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Race row over Brazil fashion week

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Race row over Brazil fashion week

By Gary Duffy

BBC News, Sao Paulo

Models on the catwalk at Sao Paolo Fashion Week

Brazil fashion week

All the glamour and style you would expect from an international catwalk was clearly on show at Sao Paulo Fashion Week.

It seems firmly established in the fashion calendar, and dozens of photographers were there to compete for the best images that will feature in magazines here and abroad.

But even though Brazil is one of the most multi-coloured nations in the world, the vast majority of the models taking part here are white, almost European in appearance.

Brazil has more people of African descent than any country outside of Africa, half the population is said to be either black or mixed race, and the absence of black models on Brazilian catwalks is an issue that has been raised by some influential voices.

The British stylist Judy Blame, and Michael Roberts, the Editor of Vanity Fair, have both been reported as voicing their concern and surprise after visits to Brazil.

Style does not have colour, Blame is said to have remarked.

'No access'

Black models outside Sao Paolo Fashion Week

Rafaela (right) says the business is smaller for black models

And outside the landmark Bienal building - where Sao Paulo Fashion Week is being staged - young black models voiced their frustration.

"I think the business is smaller for black girls," says 19-year-old Rafaela Favero. "But I don't know if it is because we are just black - but we are different, our pattern of beauty is different - our hair and our bodies."

"In a fashion show it is practically impossible," says 24-year-old Rafael Milagres.

"You have to have luck, and someone that suggests your name. Because nowadays to do a fashion show you have to be in an agency with a majority of white people, as is the case with most agencies in Brazil, while just 2% of models are black."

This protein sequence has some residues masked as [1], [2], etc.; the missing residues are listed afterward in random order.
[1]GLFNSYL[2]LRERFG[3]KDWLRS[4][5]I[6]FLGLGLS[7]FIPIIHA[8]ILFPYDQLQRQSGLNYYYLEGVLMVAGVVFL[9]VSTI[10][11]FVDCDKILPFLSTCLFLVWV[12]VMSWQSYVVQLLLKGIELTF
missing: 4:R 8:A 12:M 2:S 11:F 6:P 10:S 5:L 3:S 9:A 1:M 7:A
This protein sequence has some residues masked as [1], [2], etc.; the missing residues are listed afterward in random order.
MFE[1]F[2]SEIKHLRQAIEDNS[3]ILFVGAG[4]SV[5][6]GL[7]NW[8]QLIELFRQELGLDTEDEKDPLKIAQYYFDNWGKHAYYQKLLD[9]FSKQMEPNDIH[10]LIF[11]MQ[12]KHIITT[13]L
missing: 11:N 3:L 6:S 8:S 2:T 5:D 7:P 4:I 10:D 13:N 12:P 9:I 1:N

The owner of one agency that promotes the work of black models says slavery may have been abolished long ago in Brazil but the shadow is lengthy.

"It is like abolition never existed. It is a facade and the history continues," Helder Dias told the BBC News website.

"The black models can't get jobs and have no access, don't have a good distribution of money or earnings and live in a sub-world, because there are no job opportunities."

'Ethnically mixed'

Dudu Bertholini

Dudu Bertholini insists beauty and talent matter more than colour

Leading Brazilian designers say there is no deliberate intent to exclude black models and they insist the fashion world only reflects wider society.

"Brazil is a very ethnically mixed country," says designer Fause Haten. "We have many black people, many Japanese. In reality Brazil is made of this mixture, which also appears in our catwalks."

Dudu Bertholini, designer for Cori, whose show on the first day involved no black models, was adamant: "If the models are good, it doesn't matter if they are black or white."

"I don't say no to black models, I love black models. I didn't wear because I didn't feel like wearing, not because I have any prejudice in wearing black models."

I asked him about claims from black models that they found it hard to get work at shows like Sao Paulo Fashion Week.

"They do? Are they good models? Are they beautiful? Are they tall? Are they good enough?" he asked.

Increasing diversity among people in modern life was a key theme for this week's Sao Paulo Fashion Week, but it often seemed the most visible black faces were those working away from the glamour of the catwalk.

Fashion journalist Erika Palomino had harsh words for the world of fashion.

'Reflecting society'

Helder Dias

Helder Dias says black models have difficulty getting jobs

"Sometimes people in the fashion industry can be very, very dumb, they can be very conservative and sometimes they get things very late," she says.

"I guess it would be wonderful to have black models."

But the man behind Sao Paulo Fashion Week thinks the scarcity of black models reflects wider problems in Brazilian society.

"I think this reflects Brazil's social exclusion," says Paulo Borges. "I think fashion works with a wide range of profiles and a wide range of aesthetic qualities."

"There are several black models who do shows, and there aren't more because I believe the history of the black race in Brazil is still about having little access."

There seems little doubt that the major fashion weeks here have brought some distinctive Brazilian flair and excitement to the industry.

But it appears those who want to see the public face of fashion here truly reflect the diversity of this society may have to wait some time.


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